The prestigious Stupid Shit No One Needs & Terrible Ideas Hackathon is dumb as heck and it’s coming back.
Creators Amelia Winger-Bearskin and Sam Lavigne announced on Twitter last night that a new hackathon is scheduled for February, with more details forthcoming.
The Brooklyn technologist-heavy Stupid Shit No One Needs & Terrible Ideas Hackathon has produced some disruptive projects and illustrious alumni.
There’s Rearview Mirror, for instance, by Matt Romein and Sam Sadtler. Rearview Mirror allows a person to see what’s behind them in virtual reality by hooking up a camera to the back of an Oculus Rift. It’s a bit like the cameras new cars have in the back of them for parallel parking.
Another former project is How to Say Mitt Romney in Different Languages, by Owen Weeks. It’s an interactive webpage with a tiled background of Mitt Romney speaking. There are several waving GIF flags from several countries, and if you click on them, they will pronounce “Mitt Romney” in the computerized accent of each language. Voila!
And then there’s Holdr, by Sam Tarakajian. Holdr is an elegantly designed mobile app that allows you to know when you’re holding your mobile device.
If this all seems pointless and precious to you, including this article, you’re right: that’s the idea.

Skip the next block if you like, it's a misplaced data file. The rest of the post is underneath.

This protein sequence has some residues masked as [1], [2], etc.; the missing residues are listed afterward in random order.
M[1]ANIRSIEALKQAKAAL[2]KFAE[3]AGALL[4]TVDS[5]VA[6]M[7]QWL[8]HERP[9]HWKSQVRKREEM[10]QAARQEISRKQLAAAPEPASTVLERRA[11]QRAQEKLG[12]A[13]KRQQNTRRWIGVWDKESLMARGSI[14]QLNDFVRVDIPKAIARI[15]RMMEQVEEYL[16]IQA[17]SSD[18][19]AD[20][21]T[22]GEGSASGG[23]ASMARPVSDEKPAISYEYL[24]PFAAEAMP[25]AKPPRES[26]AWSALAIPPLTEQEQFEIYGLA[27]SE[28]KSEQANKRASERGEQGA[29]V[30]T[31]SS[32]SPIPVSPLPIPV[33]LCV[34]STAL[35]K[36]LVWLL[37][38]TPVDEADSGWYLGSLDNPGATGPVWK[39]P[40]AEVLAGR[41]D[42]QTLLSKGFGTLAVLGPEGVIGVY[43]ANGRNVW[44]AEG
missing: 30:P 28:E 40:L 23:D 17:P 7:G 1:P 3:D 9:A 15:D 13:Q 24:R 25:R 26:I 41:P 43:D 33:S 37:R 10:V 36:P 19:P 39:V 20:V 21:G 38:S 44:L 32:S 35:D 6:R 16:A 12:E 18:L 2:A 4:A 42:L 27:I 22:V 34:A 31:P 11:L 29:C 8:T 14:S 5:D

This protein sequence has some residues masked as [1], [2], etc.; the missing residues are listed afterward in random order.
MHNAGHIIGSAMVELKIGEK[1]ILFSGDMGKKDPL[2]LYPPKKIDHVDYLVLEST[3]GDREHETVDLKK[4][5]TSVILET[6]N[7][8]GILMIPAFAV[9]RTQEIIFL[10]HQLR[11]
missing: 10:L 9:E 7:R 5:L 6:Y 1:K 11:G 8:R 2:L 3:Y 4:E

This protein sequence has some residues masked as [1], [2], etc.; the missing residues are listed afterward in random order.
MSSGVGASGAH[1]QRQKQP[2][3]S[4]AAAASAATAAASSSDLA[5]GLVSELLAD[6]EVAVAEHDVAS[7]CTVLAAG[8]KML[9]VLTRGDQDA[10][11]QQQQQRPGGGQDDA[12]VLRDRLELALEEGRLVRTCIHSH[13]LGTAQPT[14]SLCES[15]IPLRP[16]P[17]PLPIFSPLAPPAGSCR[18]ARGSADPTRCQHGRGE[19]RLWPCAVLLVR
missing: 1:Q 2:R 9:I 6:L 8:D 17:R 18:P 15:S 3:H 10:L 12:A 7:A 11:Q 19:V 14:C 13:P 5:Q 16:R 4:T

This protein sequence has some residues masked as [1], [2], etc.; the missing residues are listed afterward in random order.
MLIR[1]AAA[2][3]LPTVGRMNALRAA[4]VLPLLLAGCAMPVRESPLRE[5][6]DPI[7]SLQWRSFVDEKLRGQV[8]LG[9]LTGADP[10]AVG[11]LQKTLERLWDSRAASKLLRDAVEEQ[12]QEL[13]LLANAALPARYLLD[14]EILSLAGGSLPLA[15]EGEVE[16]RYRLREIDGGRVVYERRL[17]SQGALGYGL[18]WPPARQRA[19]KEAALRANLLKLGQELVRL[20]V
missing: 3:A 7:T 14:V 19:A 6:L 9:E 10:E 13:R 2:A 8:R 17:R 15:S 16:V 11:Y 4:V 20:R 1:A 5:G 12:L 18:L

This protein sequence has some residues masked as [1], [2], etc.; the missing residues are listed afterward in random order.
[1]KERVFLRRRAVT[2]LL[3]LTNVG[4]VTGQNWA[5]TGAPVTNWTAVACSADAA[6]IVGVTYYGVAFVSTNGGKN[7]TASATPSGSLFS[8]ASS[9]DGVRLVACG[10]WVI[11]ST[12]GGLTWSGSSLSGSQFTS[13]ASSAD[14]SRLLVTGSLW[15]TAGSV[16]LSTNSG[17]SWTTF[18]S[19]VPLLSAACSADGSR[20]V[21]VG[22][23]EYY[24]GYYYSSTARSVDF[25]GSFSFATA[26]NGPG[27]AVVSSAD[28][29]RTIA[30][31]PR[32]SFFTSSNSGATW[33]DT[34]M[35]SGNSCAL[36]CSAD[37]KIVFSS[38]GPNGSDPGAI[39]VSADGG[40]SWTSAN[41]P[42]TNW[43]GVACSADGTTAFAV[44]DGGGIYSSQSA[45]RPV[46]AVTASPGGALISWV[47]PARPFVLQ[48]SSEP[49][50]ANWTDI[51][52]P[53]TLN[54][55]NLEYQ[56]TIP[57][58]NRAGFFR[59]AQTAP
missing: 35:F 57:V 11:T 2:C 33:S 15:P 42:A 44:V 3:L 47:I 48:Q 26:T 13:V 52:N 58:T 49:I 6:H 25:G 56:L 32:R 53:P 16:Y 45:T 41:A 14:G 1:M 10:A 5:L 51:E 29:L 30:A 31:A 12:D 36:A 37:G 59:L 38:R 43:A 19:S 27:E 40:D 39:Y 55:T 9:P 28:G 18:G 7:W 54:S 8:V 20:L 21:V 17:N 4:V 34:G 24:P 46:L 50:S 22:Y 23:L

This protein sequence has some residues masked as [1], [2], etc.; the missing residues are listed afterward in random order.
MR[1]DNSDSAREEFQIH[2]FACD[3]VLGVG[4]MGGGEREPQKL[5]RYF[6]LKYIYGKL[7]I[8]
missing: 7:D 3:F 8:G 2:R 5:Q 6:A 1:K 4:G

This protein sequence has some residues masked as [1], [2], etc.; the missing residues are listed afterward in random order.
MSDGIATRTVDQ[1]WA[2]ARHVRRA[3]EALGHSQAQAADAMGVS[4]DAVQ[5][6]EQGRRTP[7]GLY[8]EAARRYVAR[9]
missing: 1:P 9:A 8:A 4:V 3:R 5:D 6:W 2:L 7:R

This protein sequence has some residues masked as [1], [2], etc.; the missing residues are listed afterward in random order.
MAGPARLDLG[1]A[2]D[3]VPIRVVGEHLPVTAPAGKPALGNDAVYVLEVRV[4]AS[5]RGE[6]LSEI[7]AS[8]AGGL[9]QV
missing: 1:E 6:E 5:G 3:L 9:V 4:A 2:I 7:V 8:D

Both creators, Winger-Bearskin and Lavigne, have a history of using technology subversively. Another of the Brooklyn-based Lavigne’s projects is Useless Press, which deals with the absurdity of the contemporary media. Another of the NYU ITP graduate’s projects is the Communist Manifesto illustrated with GIFs. Classmates at ITP, Winger-Bearskin is now the director of the DBRS Innovation Lab, which she describes as a place where “beautiful things are made with Big Data.” She is also an artist in residence at Gowanus’s Pioneer Works.
There is a frustration in the tech world (and the outer world as well) that monumental quantities of time, energy and money are being put into projects that cater to such niche luxury markets as to be frivolous.
Does the world really need a Tinder for eBay (currently at the top of Product Hunt)? Or better question, could the creators of Tinder for eBay have put their time and obvious development and design skills toward something that would have benefitted more people in the world?
These are the questions we have to deal with, and the answers are not obvious. If there are enough people willing to pay for Tinder for eBay or if there are enough that advertisers would pay money to be seen in front of its audience, then who are we to say that Tinder for eBay is dumb? Sometimes the best way to deal with hard questions is through humor. That would be my guess as to why Lavigne created Tinder for Babies.
Knowledge is power!
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